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Let’s Make Disciples

One of the best feelings is finding an author who puts language to something that you have been trying to say. I’ve written a couple of articles on “once saved, always saved,” but I wasn’t completely satisfied with them. Thankfully, Shane Claiborne came in to save the day.

Check this out.

Believers are a dime-a-dozen nowadays. What the world needs is people who believe so much in another world that they cannot help but begin enacting it now.

Shane Claiborne – Irresistible Revolution (2016), p.140

This is exactly what I’ve been getting at. It’s not that faith does not save; it’s that faith is not the end of the journey. When we say a prayer, get baptized, or whatever, we can’t just wipe off our hands and say “job well done.”

What the world needs are people who are acting, people who’s faith expresses itself in love.

Those who are content to attend church each week, maybe read their Bible occasionally, and confess faith in Jesus are great people! But Jesus said to make disciples, not believers, and this means a radical new way of living. “You know them by their fruits,” not by their confessions and adherence to the best of the best creeds.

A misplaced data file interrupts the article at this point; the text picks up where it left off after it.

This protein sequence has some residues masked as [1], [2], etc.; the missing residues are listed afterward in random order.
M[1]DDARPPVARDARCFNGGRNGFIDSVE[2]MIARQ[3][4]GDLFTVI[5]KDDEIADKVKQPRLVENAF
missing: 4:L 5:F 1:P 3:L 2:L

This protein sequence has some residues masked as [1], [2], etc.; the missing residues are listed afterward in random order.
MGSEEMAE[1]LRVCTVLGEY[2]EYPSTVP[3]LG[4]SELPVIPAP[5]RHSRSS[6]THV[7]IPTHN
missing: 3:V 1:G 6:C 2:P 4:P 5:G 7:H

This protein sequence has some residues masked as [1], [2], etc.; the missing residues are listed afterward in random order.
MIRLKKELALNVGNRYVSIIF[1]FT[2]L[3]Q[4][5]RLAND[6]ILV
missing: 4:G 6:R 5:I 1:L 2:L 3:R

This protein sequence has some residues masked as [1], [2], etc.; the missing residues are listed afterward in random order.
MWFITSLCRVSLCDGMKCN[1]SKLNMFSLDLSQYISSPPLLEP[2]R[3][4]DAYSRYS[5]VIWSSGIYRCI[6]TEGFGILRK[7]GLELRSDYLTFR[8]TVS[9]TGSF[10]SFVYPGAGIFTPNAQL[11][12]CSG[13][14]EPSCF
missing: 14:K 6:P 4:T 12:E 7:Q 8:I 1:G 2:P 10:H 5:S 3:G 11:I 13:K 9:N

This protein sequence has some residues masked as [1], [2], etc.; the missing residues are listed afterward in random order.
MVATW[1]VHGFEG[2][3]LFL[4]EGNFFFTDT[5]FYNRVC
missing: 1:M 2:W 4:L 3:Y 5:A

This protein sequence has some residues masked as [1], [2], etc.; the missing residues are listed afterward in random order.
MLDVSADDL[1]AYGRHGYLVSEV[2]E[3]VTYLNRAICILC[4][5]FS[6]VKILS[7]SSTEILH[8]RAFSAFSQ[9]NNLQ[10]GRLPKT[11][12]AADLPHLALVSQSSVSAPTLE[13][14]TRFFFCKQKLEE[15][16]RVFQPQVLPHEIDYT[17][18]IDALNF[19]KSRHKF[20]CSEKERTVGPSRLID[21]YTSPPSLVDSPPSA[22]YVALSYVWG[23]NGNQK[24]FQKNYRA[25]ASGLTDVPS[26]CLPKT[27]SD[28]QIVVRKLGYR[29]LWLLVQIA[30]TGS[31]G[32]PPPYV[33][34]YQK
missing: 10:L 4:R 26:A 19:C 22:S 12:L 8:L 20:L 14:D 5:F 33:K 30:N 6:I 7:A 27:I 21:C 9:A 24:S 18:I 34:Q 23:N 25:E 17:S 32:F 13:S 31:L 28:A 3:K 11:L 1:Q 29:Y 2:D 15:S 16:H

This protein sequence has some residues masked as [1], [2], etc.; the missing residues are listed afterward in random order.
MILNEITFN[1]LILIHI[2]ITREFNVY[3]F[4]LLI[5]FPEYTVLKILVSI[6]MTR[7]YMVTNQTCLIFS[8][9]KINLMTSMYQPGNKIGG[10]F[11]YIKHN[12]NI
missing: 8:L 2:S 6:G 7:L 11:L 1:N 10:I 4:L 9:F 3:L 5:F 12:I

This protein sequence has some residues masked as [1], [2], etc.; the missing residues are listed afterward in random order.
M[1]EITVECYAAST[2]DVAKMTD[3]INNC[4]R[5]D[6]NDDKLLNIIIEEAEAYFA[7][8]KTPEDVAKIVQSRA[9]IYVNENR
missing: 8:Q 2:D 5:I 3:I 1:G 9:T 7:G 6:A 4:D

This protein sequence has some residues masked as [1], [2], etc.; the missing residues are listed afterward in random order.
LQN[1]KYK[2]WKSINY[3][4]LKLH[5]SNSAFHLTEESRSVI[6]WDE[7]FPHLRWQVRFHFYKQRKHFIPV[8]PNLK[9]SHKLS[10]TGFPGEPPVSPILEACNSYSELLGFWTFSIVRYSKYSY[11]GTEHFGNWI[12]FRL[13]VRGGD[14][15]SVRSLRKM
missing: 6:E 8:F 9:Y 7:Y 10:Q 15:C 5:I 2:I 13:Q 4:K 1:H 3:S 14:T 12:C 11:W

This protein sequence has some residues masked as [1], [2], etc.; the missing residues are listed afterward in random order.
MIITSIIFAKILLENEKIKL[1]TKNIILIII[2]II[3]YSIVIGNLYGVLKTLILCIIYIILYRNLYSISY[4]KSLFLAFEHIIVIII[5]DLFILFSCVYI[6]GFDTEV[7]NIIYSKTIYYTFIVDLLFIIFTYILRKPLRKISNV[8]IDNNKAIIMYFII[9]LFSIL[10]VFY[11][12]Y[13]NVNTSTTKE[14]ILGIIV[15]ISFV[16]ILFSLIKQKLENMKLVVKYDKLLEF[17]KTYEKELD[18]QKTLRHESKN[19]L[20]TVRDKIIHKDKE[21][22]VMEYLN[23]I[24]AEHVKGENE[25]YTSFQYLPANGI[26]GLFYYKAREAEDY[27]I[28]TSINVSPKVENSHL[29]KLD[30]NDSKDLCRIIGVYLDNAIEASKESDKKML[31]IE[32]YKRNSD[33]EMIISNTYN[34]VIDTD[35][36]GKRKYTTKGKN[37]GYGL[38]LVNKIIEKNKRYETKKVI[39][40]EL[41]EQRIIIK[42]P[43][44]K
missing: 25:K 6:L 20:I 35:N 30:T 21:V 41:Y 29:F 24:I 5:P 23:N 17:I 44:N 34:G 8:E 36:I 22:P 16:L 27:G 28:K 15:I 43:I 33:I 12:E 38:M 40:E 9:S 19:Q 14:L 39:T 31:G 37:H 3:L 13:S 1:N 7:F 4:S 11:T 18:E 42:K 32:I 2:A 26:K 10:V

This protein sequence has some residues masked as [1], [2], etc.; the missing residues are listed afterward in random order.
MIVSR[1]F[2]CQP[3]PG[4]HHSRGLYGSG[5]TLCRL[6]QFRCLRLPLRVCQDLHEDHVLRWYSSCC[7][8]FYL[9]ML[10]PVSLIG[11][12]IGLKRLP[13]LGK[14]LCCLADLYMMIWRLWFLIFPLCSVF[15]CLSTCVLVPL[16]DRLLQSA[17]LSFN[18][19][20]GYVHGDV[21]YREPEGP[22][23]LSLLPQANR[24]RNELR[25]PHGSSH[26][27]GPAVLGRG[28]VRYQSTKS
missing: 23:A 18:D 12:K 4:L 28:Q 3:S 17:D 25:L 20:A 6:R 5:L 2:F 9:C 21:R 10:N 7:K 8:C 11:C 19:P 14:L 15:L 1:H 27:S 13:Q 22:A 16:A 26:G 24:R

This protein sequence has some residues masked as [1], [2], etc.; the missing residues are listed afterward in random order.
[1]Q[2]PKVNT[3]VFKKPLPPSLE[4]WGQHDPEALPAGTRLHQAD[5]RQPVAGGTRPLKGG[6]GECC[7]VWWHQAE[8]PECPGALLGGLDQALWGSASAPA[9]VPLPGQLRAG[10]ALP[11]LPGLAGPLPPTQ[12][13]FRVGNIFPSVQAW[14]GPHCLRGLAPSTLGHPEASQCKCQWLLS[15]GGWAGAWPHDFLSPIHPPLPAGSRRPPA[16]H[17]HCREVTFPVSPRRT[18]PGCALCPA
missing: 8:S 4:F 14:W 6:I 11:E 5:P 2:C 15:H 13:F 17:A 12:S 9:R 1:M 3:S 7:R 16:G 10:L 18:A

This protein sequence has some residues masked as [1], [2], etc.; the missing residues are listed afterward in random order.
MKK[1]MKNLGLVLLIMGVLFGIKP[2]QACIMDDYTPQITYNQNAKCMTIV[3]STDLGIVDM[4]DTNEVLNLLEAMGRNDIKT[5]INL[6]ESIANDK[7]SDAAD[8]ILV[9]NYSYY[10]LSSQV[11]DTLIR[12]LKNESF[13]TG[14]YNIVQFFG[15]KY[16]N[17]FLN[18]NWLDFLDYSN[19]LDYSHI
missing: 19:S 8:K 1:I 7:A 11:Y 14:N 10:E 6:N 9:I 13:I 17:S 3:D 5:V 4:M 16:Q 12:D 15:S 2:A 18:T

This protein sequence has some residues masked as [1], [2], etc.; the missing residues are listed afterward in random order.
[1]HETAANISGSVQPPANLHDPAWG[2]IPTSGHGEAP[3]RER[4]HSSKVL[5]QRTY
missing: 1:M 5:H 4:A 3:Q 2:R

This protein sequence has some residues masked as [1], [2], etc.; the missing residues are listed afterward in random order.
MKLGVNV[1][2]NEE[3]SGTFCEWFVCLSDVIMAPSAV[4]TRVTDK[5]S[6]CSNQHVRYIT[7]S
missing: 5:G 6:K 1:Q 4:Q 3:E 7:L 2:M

In another book I’m reading now called Building a Youth Ministry that Builds Disciples, Duffy Robbins writes, “Talking about a genuine conversion that isn’t manifest in genuine discipleship is like talking about a genuine birth that isn’t followed by genuine life. It just doesn’t make much sense” (p. 79).

Earlier, Robbins quotes James Montgomery Boice as saying,

Discipleship is not a supposed second step in Christianity, as if one first becomes a believer in Jesus and then, if he chooses, a disciple. From the beginning, discipleship is involved in what it means to be a Christian.

Ibid. p. 79

So, what is a disciple? And what does that mean for us today?

What is a Disciple?

Following Duffy Robbins, I’m going to take you to a few passages to see how Jesus defines his disciples. In the book, he suggests you write down your definition first before going to each passage. After you have a chance to reflect on each, I’ll offer a few remarks.